Centrosomes are the major microtubule-organizing centers of mammalian cells. They are composed of a centriole pair and surrounding microtubule-nucleating material termed pericentriolar material (PCM) . Bipolar mitotic spindle assembly relies on two intertwined processes: centriole duplication and centrosome maturation. In the first process, the single interphase centrosome duplicates in a tightly regulated manner so that two centrosomes are present in mitosis [2, 3]. In the second process, the two centrosomes increase in size and microtubule nucleation capacity through PCM recruitment, a process referred to as centrosome maturation . Failure to properly orchestrate centrosome duplication and maturation is inevitably linked to spindle defects, which can result in aneuploidy and promote cancer progression . It has been proposed that centriole assembly during duplication relies on both PCM and centriole proteins, raising the possibility that centriole duplication depends on PCM recruitment . In support of this model, C. elegans SPD-2 and mammalian NEDD-1 (GCP-WD) are key regulators of both these processes [7-13]. SPD-2 protein sequence homologs have been identified in flies, mice, and humans, but their roles in centrosome biogenesis until now have remained unclear [10, 14-16]. Here, we show that Cep192, the human homolog of C. elegans and D. melanogaster SPD-2, is a major regulator of PCM recruitment, centrosome maturation, and centriole duplication in mammalian cells. We propose a model in which Cep192 and Pericentrin are mutually dependent for their localization to mitotic centrosomes during centrosome maturation. Both proteins are then required for NEDD-1 recruitment and the subsequent assembly of γ-TuRCs and other factors into fully functional centrosomes.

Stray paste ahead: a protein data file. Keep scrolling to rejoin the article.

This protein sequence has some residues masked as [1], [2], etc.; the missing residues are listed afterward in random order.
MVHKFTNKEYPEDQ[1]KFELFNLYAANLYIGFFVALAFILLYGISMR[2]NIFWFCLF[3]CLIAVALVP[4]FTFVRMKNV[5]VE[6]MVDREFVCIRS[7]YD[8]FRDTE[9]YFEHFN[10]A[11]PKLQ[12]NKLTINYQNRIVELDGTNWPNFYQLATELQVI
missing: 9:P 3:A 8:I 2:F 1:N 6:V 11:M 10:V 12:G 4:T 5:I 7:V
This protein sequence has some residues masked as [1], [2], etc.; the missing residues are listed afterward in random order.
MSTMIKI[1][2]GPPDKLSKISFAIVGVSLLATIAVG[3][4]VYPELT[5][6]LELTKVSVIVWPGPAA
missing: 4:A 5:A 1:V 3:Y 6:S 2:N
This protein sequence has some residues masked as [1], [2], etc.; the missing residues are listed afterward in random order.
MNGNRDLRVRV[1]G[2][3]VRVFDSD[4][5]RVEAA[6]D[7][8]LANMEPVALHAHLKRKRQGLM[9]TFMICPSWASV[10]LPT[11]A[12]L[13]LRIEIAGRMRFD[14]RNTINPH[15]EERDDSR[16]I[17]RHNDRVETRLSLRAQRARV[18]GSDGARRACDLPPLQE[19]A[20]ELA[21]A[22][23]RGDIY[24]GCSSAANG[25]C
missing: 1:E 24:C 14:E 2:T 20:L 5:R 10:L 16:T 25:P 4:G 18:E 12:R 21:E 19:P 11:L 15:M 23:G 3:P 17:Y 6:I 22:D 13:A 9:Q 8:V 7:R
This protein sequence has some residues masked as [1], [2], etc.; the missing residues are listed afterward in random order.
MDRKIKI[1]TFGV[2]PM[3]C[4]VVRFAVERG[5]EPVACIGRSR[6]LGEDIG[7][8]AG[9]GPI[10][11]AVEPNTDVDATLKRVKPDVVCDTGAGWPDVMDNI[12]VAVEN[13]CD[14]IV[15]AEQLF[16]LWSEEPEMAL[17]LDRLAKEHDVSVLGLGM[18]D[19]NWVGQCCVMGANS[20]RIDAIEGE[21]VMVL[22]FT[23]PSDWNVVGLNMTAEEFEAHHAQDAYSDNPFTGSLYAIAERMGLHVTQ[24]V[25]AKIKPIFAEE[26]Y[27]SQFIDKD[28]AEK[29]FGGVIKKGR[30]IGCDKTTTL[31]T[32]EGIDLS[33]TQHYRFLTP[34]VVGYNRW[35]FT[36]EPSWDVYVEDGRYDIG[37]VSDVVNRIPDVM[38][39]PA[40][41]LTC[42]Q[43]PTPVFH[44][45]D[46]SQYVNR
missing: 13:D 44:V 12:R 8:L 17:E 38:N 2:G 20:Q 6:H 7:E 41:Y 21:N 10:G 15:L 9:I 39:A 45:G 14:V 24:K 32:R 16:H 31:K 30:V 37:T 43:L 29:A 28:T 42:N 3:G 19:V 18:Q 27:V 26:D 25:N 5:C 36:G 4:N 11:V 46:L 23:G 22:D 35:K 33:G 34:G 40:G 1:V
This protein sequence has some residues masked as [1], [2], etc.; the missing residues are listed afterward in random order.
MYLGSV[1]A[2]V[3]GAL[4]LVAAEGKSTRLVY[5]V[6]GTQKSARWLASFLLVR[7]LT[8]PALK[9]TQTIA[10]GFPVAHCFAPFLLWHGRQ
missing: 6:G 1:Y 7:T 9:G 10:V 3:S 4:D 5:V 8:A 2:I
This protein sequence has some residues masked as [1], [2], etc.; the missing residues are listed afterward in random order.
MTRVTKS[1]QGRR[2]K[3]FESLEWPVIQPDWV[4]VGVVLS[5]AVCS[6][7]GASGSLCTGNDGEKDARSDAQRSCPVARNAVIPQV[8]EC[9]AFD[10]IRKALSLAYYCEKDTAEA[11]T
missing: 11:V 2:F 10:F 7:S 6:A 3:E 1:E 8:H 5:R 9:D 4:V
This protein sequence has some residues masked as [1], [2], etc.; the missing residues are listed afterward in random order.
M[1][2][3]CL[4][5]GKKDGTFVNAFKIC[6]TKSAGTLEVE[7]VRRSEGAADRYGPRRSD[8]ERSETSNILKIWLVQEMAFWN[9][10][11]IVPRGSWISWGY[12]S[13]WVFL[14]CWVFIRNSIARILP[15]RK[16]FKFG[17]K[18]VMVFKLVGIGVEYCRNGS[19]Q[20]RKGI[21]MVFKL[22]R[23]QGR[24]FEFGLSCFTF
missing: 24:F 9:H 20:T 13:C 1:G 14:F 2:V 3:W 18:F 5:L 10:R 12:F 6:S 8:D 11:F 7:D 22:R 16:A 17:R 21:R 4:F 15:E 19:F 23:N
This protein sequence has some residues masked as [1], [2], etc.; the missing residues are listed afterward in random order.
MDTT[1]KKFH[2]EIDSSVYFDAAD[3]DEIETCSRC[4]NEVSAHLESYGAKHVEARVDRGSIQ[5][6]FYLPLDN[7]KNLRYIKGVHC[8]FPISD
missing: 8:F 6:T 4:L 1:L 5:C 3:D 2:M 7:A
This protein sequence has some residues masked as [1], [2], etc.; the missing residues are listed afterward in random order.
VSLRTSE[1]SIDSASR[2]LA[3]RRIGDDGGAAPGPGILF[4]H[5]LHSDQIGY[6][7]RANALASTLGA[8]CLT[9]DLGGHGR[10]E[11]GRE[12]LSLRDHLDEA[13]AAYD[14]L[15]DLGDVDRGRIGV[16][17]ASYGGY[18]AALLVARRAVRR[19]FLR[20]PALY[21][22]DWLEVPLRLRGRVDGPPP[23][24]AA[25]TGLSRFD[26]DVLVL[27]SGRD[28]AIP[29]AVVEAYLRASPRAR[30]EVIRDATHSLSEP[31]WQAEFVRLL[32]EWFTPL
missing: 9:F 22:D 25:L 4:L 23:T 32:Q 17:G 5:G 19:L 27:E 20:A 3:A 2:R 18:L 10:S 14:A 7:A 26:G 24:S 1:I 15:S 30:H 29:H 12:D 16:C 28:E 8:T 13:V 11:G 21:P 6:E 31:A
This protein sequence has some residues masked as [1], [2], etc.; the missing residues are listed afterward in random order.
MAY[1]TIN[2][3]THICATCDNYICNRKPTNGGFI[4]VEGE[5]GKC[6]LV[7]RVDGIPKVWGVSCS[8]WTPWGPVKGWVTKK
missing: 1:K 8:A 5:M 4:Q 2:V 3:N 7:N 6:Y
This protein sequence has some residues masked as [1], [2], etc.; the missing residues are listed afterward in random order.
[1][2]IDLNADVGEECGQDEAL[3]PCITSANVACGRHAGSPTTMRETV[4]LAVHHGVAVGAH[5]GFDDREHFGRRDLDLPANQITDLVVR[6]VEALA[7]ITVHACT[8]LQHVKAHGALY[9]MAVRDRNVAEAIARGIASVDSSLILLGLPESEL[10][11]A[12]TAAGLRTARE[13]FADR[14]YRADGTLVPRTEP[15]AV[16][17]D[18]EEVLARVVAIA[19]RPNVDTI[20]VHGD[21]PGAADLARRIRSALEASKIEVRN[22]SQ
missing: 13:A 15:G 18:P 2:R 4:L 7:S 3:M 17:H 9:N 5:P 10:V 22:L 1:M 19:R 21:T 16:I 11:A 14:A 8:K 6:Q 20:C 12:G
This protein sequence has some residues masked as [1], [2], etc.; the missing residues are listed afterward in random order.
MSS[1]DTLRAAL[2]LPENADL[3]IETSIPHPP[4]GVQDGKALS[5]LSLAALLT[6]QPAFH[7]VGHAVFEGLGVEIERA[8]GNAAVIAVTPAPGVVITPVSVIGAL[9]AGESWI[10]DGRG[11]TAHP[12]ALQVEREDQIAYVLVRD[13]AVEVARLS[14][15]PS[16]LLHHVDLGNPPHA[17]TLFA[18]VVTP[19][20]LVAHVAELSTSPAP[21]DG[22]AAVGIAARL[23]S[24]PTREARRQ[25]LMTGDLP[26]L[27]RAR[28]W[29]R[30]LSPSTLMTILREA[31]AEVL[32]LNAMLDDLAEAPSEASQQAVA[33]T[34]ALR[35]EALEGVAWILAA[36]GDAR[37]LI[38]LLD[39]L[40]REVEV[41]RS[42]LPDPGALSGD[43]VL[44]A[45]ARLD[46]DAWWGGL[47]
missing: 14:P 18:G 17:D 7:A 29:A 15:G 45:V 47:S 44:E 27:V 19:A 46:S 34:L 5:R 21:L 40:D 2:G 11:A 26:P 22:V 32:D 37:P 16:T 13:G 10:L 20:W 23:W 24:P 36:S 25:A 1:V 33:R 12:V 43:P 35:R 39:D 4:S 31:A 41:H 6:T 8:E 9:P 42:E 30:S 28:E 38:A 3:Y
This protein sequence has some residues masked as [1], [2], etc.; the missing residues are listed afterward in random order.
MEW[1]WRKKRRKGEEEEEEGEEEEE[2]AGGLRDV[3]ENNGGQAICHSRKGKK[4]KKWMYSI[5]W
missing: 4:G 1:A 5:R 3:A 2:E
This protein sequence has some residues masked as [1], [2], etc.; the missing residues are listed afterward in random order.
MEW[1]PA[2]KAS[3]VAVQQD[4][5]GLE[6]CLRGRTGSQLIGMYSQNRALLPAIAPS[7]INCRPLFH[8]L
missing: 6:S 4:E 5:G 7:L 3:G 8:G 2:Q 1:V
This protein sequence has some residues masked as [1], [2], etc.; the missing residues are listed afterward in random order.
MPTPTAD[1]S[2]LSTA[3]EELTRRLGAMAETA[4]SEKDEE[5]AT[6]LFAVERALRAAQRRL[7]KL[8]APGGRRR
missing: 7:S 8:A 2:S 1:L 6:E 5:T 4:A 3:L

ASJC Scopus subject areas
- Biochemistry, Genetics and Molecular Biology(all)
- Agricultural and Biological Sciences(all)